Richard Neal’s moment has arrived
RichARd Neal is about to emerge from the congressional shadows into the national spotlight.
A low-key, behind-the-scenes, let’s-get-a-deal-done type, the Springfield lawmaker is now the ranking Democrat on the House Ways and Means Committee, which means he will be one of the minority party’s point people in critiquing Republican proposals and arguing for Democratic alternatives.
As Republicans prepare to repeal Obamacare, Neal frames things this way: “The Affordable Care Act, Medicaid, Medicare, and Social Security are all linked,” and all essential to the middle class.
Here’s why: The ACA’s financial arrangements have extended the projected life of the Medicare trust fund by more than a decade. Although thought of as health care for the poor, Medicaid now spends a large chunk of its dollars — about $140 billion — on nursing-home care and other long-term care costs. If you include care for Alzheimer’s and dementia patients, “it’s headed toward half of the . . . middle class receiving benefits” from Medicaid, Neal says. And if, as Republicans hope, Medicaid becomes a block grant administered by the states? Well, experience teaches it will be one of the first places governors turn to make cuts in tough budgetary times.
Neal’s effort to pull Social Security into the mix is more of a stretch: If Republicans succeed in repealing the ACA, block-granting Medicaid, and privatizing Medicare, Social Security will be next — and the combination of all those social support systems “is the reason Mom and Dad aren’t living in your attic.”
Although the GOP is obviously in Washington’s catbird seat, Neal doesn’t see a unified governing party. “There are three different parties: The House Republicans, the Senate Republicans, and Donald Trump,” he says. House Speaker Paul Ryan wants to move forward aggressively with a sweeping conservative agenda, Senate majority leader Mitch McConnell is worried about overreach, and Trump is . . . well, hard to gauge.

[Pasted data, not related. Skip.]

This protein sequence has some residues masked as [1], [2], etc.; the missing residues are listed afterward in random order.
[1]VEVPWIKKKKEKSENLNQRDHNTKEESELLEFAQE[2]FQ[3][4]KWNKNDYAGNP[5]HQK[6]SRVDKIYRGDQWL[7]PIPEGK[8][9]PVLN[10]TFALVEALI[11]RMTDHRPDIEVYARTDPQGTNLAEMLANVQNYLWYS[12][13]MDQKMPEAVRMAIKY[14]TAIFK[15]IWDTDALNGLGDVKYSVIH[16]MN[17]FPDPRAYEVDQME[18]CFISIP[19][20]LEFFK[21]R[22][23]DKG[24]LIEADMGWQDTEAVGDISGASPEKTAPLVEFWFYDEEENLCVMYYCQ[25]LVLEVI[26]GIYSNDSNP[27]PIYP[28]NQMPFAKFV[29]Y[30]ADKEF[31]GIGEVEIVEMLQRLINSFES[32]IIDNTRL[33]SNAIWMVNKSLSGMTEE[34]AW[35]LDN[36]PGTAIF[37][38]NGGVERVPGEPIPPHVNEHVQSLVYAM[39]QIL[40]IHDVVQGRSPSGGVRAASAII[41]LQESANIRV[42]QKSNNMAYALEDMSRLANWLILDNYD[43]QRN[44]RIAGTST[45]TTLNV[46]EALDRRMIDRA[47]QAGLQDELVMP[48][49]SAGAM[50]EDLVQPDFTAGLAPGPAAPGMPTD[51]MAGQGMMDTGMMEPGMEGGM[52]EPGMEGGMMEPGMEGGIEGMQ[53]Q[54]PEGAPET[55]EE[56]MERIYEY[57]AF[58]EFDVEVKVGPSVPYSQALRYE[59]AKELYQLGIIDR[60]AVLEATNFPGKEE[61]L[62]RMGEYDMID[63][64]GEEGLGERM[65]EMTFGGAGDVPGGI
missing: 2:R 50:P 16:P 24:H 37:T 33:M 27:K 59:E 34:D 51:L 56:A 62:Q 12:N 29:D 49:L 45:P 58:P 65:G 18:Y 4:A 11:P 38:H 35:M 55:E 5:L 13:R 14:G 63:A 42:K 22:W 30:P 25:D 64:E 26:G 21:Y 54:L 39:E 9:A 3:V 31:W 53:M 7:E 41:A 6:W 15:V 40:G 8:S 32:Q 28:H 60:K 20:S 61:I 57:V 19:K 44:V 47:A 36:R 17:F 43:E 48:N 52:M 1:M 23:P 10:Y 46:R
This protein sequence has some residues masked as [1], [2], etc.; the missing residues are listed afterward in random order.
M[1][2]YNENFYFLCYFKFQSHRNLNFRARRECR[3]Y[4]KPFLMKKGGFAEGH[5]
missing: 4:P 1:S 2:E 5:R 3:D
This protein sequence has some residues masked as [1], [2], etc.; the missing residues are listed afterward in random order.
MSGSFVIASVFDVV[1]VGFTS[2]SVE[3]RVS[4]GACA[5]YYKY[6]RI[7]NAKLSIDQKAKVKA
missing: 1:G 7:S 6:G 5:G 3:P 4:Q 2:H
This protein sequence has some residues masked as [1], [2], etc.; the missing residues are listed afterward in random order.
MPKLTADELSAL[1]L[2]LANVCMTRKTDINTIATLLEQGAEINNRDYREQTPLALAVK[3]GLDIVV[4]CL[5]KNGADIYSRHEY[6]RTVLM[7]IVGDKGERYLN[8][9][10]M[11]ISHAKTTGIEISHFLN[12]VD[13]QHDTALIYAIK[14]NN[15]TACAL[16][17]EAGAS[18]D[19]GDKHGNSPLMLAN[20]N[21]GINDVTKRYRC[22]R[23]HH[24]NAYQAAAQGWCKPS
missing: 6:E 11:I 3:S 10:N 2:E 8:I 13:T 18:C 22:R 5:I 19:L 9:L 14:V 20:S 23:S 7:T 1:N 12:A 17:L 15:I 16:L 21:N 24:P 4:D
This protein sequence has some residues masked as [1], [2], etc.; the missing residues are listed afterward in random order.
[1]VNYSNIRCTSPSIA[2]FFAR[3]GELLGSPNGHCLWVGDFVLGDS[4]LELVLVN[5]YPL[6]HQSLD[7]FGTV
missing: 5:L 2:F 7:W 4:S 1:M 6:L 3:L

“You can always deal with the predictable Republicans,” Neal says. “The challenge for me is how to deal with an unpredictable one.” Still, he sees this bright spot: Trump pledged during the campaign not to cut Social Security or Medicare benefits. Look for that commitment to be a favorite arrow in the Democratic quiver.
Neal, 67, also plans to highlight the hugely top-heavy nature of the tax cut Trump has proposed — and to use his long experience on Ways and Means to debunk the notion, so dear to hard-core supply-siders, that tax cuts pay for themselves. That’s theology not economics, he says, noting that “there is no economic data that supports that theory.”
Yet Neal, who supports a tax cut for the middle class, knows it will be a struggle to block a big tax treat for upper earners. He recalls meeting with George W. Bush and Dick Cheney early in 2001, when the budget was in surplus and the United States was actually chipping away at the national debt.
“I said, ‘Why don’t we continue to pay down the debt and just do a middle-class tax cut?,’ ” he recalls. “They were not charmed.” No, indeed. Instead, big tax cuts skewed toward upper earners helped push the national ledger back into the red. This time around, he says, Democrats must make the consequences of huge tax cuts clear.
“We have to be careful not to let them offer a big tax cut that is slanted toward those at the top, and then come back and say, the [resulting] deficit proves that you have to cut Medicaid or Medicare or Social Security,” he says.
It’s a daunting task that lies ahead, and a decidedly different role for Neal. But at a time when Nancy Pelosi’s House Democrats regularly find themselves denounced as elitists, the unassuming everyday guy from Western Massachusetts could prove to be just what the party needs.